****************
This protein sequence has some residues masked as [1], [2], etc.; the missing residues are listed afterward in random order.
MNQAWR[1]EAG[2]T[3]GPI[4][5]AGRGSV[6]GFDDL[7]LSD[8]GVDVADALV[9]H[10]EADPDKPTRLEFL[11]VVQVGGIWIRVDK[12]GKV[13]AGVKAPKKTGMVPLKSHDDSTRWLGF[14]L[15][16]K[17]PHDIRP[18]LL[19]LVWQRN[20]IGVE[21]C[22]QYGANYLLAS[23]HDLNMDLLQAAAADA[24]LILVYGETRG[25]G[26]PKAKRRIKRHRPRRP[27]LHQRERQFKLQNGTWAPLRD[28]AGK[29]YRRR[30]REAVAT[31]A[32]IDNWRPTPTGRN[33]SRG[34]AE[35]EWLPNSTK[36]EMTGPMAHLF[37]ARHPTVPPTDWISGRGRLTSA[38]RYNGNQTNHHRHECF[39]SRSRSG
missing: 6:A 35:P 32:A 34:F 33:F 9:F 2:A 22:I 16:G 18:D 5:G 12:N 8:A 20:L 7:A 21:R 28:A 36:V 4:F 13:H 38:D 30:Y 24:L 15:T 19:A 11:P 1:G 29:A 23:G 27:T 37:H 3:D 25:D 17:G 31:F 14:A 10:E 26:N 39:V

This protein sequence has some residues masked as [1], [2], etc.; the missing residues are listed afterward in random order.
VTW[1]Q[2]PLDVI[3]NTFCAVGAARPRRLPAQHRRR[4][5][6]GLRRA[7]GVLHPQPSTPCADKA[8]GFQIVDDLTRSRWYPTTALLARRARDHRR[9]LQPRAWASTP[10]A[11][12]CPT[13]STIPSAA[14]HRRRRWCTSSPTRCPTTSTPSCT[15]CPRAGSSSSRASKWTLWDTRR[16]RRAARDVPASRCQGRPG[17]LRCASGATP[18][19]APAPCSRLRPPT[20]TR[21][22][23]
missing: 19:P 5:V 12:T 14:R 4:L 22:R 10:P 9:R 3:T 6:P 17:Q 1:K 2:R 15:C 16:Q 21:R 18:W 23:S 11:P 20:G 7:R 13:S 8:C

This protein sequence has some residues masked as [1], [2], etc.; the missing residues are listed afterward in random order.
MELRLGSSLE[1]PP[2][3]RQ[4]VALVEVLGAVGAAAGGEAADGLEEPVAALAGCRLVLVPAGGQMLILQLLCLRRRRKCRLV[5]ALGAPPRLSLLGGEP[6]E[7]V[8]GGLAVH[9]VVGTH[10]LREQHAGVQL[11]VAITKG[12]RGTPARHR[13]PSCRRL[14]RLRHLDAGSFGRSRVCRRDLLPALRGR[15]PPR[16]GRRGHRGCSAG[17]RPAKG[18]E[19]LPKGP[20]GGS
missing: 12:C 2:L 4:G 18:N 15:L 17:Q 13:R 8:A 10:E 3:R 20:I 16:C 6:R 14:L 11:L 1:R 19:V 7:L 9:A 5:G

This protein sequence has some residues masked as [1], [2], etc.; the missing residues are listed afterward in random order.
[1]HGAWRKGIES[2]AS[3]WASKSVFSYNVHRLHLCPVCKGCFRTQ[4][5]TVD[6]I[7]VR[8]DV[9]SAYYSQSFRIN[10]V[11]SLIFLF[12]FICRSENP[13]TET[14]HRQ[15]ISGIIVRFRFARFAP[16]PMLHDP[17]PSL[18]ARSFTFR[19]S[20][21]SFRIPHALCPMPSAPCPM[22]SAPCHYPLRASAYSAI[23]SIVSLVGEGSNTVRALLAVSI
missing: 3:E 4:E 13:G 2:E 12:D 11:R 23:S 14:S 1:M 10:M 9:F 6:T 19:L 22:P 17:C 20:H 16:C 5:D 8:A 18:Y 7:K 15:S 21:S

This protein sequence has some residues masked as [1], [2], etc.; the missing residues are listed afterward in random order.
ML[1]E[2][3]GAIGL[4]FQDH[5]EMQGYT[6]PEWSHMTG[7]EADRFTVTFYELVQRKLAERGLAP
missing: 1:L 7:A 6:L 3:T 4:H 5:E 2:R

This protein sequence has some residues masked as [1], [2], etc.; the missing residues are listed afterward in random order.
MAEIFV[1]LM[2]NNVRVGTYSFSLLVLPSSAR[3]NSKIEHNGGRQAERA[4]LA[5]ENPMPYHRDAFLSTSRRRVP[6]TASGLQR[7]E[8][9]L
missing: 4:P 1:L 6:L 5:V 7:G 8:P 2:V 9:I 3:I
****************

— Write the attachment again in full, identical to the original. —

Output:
This protein sequence has some residues masked as [1], [2], etc.; the missing residues are listed afterward in random order.
MNQAWR[1]EAG[2]T[3]GPI[4][5]AGRGSV[6]GFDDL[7]LSD[8]GVDVADALV[9]H[10]EADPDKPTRLEFL[11]VVQVGGIWIRVDK[12]GKV[13]AGVKAPKKTGMVPLKSHDDSTRWLGF[14]L[15][16]K[17]PHDIRP[18]LL[19]LVWQRN[20]IGVE[21]C[22]QYGANYLLAS[23]HDLNMDLLQAAAADA[24]LILVYGETRG[25]G[26]PKAKRRIKRHRPRRP[27]LHQRERQFKLQNGTWAPLRD[28]AGK[29]YRRR[30]REAVAT[31]A[32]IDNWRPTPTGRN[33]SRG[34]AE[35]EWLPNSTK[36]EMTGPMAHLF[37]ARHPTVPPTDWISGRGRLTSA[38]RYNGNQTNHHRHECF[39]SRSRSG
missing: 6:A 35:P 32:A 34:F 33:F 9:F 2:A 22:I 16:G 18:D 5:G 12:N 8:A 20:L 7:A 21:R 28:A 36:V 4:F 13:H 38:D 30:Y 24:L 15:T 19:A 11:P 1:G 29:A 23:G 27:T 37:H 3:D 25:D 17:G 31:F 14:A 10:E 26:N 39:V

This protein sequence has some residues masked as [1], [2], etc.; the missing residues are listed afterward in random order.
VTW[1]Q[2]PLDVI[3]NTFCAVGAARPRRLPAQHRRR[4][5][6]GLRRA[7]GVLHPQPSTPCADKA[8]GFQIVDDLTRSRWYPTTALLARRARDHRR[9]LQPRAWASTP[10]A[11][12]CPT[13]STIPSAA[14]HRRRRWCTSSPTRCPTTSTPSCT[15]CPRAGSSSSRASKWTLWDTRR[16]RRAARDVPASRCQGRPG[17]LRCASGATP[18][19]APAPCSRLRPPT[20]TR[21][22][23]
missing: 19:P 5:V 12:T 14:R 4:L 22:R 10:P 9:R 3:T 6:P 17:Q 1:K 2:R 15:C 16:Q 21:R 18:W 23:S 11:P 20:G 7:R 13:S 8:C

This protein sequence has some residues masked as [1], [2], etc.; the missing residues are listed afterward in random order.
MELRLGSSLE[1]PP[2][3]RQ[4]VALVEVLGAVGAAAGGEAADGLEEPVAALAGCRLVLVPAGGQMLILQLLCLRRRRKCRLV[5]ALGAPPRLSLLGGEP[6]E[7]V[8]GGLAVH[9]VVGTH[10]LREQHAGVQL[11]VAITKG[12]RGTPARHR[13]PSCRRL[14]RLRHLDAGSFGRSRVCRRDLLPALRGR[15]PPR[16]GRRGHRGCSAG[17]RPAKG[18]E[19]LPKGP[20]GGS
missing: 12:C 2:L 4:G 18:N 15:L 17:Q 13:R 8:A 10:E 3:R 20:I 16:C 6:R 14:L 11:L 1:R 19:V 7:L 9:A 5:G

This protein sequence has some residues masked as [1], [2], etc.; the missing residues are listed afterward in random order.
[1]HGAWRKGIES[2]AS[3]WASKSVFSYNVHRLHLCPVCKGCFRTQ[4][5]TVD[6]I[7]VR[8]DV[9]SAYYSQSFRIN[10]V[11]SLIFLF[12]FICRSENP[13]TET[14]HRQ[15]ISGIIVRFRFARFAP[16]PMLHDP[17]PSL[18]ARSFTFR[19]S[20][21]SFRIPHALCPMPSAPCPM[22]SAPCHYPLRASAYSAI[23]SIVSLVGEGSNTVRALLAVSI
missing: 3:E 4:E 13:G 2:E 12:D 11:R 23:S 14:S 1:M 10:M 9:F 6:T 19:L 22:P 17:C 20:H 16:C 5:D 8:A 18:Y 7:K 15:S 21:S

This protein sequence has some residues masked as [1], [2], etc.; the missing residues are listed afterward in random order.
ML[1]E[2][3]GAIGL[4]FQDH[5]EMQGYT[6]PEWSHMTG[7]EADRFTVTFYELVQRKLAERGLAP
missing: 1:L 7:A 6:L 3:T 4:H 5:E 2:R

This protein sequence has some residues masked as [1], [2], etc.; the missing residues are listed afterward in random order.
MAEIFV[1]LM[2]NNVRVGTYSFSLLVLPSSAR[3]NSKIEHNGGRQAERA[4]LA[5]ENPMPYHRDAFLSTSRRRVP[6]TASGLQR[7]E[8][9]L
missing: 4:P 1:L 6:L 5:V 7:G 8:P 2:V 9:I 3:I